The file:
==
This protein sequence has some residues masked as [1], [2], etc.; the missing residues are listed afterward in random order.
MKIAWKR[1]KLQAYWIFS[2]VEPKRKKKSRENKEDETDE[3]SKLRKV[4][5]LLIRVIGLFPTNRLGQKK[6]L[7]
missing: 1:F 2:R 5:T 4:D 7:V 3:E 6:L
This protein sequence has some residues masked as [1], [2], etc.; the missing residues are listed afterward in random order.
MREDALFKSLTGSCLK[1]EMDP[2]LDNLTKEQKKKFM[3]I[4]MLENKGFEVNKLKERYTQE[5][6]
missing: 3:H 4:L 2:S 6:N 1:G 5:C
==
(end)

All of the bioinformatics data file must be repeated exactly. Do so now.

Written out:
This protein sequence has some residues masked as [1], [2], etc.; the missing residues are listed afterward in random order.
MKIAWKR[1]KLQAYWIFS[2]VEPKRKKKSRENKEDETDE[3]SKLRKV[4][5]LLIRVIGLFPTNRLGQKK[6]L[7]
missing: 1:F 2:R 5:T 4:D 7:V 3:E 6:L
This protein sequence has some residues masked as [1], [2], etc.; the missing residues are listed afterward in random order.
MREDALFKSLTGSCLK[1]EMDP[2]LDNLTKEQKKKFM[3]I[4]MLENKGFEVNKLKERYTQE[5][6]
missing: 3:H 4:L 2:S 6:N 1:G 5:C